Underneath the response “Yes”, I added the Start Timer action, which allows you to specify how long the timer should be. If I tap yes in the prompt, my timer on my iPhone starts. Easy enough!
Finally, underneath the response “No”, I added an action called Adjust Date, which gives you the option to add a set amount oof time to a variable. Because I wanted to see what time it would be in 65 minutes from now, I set that variable to be “Current Date”. To then view what this time would be, a last action is needed. For this, we can use one called Show Result, where the variable that we want to see is “Adjusted Date”.
With that, the shortcut is finished! Honestly, I had so much fun creating this little thing and it’s helped me out tremendously. As I mentioned at the top, anything I can do to save a bit of thinking space when it comes to managing diabetes is incredibly helpful and useful to me. While this shortcut won’t solve it all, it can make it a bit easier to help you track your insulin doses.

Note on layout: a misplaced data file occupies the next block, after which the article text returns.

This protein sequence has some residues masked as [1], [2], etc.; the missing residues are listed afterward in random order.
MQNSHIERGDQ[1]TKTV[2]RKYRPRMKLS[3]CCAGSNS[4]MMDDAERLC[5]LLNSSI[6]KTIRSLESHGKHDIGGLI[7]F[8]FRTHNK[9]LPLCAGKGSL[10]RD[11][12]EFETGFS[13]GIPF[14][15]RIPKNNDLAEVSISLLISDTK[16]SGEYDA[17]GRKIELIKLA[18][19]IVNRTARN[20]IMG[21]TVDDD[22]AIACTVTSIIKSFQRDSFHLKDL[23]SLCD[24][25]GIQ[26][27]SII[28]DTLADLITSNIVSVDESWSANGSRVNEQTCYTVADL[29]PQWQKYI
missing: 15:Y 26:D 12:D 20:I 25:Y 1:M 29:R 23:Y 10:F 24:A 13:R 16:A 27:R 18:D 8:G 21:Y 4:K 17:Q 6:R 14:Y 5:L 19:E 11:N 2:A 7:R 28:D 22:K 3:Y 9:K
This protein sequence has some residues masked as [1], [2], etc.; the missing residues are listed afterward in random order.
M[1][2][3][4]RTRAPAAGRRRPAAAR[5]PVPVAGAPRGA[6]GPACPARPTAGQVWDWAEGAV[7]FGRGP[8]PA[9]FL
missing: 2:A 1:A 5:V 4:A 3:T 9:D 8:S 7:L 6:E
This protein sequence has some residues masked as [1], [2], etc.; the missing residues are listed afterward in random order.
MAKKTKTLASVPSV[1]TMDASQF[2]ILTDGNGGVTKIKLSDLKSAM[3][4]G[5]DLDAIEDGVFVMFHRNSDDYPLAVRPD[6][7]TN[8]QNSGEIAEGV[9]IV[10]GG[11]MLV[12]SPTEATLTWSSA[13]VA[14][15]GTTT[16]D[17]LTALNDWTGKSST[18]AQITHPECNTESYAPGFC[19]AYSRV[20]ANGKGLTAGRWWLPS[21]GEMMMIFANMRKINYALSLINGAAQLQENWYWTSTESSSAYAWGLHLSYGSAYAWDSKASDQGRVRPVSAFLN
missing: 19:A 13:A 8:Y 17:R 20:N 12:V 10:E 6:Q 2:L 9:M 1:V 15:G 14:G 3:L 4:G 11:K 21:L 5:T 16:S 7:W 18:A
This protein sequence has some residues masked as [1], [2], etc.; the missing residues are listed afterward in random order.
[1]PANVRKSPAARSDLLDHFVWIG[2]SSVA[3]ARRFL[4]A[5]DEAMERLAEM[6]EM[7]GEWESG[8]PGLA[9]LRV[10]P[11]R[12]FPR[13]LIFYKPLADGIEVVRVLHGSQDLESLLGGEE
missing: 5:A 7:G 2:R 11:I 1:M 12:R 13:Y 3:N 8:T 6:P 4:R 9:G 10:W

I’ve been using this now for about 3 months, and it’s so amazing to be able to peek into the Apple Health app and quickly see dosages at either the day, week, or month views and then to be able to see averages over time. Storing this information means that I can begin to overlay insulin doses on top of glucose data, which comes from my continuous glucose monitor, the Dexcom G6, allowing me to better understand and compare the data.
Admittedly before jumping into this project, I had never used Siri Shortcuts before, and I was pretty intimidated by it. If you’re feeling the same, I’d encourage you to at least give it a try! If for any reason you’re not able to get the shortcut to work, below is a link which will allow you to copy it right to your phone.